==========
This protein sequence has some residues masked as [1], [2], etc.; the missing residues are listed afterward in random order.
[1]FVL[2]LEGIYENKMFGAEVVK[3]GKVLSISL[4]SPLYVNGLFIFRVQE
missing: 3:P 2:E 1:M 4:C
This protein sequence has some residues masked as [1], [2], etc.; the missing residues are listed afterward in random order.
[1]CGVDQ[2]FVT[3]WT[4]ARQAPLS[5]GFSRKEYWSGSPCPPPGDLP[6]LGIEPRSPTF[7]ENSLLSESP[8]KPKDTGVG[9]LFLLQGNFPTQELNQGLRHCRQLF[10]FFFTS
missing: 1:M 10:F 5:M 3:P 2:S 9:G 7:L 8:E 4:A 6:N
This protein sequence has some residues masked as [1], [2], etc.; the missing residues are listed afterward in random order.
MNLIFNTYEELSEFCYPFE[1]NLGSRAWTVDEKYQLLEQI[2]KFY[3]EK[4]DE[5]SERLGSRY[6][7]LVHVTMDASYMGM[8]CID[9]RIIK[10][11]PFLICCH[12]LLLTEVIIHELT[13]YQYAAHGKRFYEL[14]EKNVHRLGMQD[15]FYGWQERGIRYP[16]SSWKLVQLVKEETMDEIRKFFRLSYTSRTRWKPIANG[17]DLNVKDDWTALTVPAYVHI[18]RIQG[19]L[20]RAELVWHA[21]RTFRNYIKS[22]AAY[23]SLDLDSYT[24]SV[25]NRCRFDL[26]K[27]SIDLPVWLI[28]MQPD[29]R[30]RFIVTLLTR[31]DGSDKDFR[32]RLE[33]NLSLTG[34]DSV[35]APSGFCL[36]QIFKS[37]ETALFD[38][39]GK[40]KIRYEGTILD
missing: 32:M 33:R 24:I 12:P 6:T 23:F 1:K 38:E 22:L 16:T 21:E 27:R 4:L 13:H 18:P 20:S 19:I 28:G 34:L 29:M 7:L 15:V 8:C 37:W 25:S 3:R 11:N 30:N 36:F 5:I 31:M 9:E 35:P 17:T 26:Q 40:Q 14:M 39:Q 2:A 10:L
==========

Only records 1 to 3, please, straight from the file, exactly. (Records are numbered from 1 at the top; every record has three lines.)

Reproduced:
This protein sequence has some residues masked as [1], [2], etc.; the missing residues are listed afterward in random order.
[1]FVL[2]LEGIYENKMFGAEVVK[3]GKVLSISL[4]SPLYVNGLFIFRVQE
missing: 3:P 2:E 1:M 4:C
This protein sequence has some residues masked as [1], [2], etc.; the missing residues are listed afterward in random order.
[1]CGVDQ[2]FVT[3]WT[4]ARQAPLS[5]GFSRKEYWSGSPCPPPGDLP[6]LGIEPRSPTF[7]ENSLLSESP[8]KPKDTGVG[9]LFLLQGNFPTQELNQGLRHCRQLF[10]FFFTS
missing: 1:M 10:F 5:M 3:P 2:S 9:G 7:L 8:E 4:A 6:N
This protein sequence has some residues masked as [1], [2], etc.; the missing residues are listed afterward in random order.
MNLIFNTYEELSEFCYPFE[1]NLGSRAWTVDEKYQLLEQI[2]KFY[3]EK[4]DE[5]SERLGSRY[6][7]LVHVTMDASYMGM[8]CID[9]RIIK[10][11]PFLICCH[12]LLLTEVIIHELT[13]YQYAAHGKRFYEL[14]EKNVHRLGMQD[15]FYGWQERGIRYP[16]SSWKLVQLVKEETMDEIRKFFRLSYTSRTRWKPIANG[17]DLNVKDDWTALTVPAYVHI[18]RIQG[19]L[20]RAELVWHA[21]RTFRNYIKS[22]AAY[23]SLDLDSYT[24]SV[25]NRCRFDL[26]K[27]SIDLPVWLI[28]MQPD[29]R[30]RFIVTLLTR[31]DGSDKDFR[32]RLE[33]NLSLTG[34]DSV[35]APSGFCL[36]QIFKS[37]ETALFD[38][39]GK[40]KIRYEGTILD
missing: 32:M 33:R 24:I 12:P 6:T 23:F 1:K 38:E 22:L 16:T 21:E 27:R 4:L 13:H 18:P 20:S 19:I 28:G 34:L 29:M 7:L 15:V 8:C 37:W 25:S 3:R 11:N 30:N 36:F 5:I 31:M 9:E 35:P 17:T 26:Q 40:Q 14:M 39:Q 2:A 10:L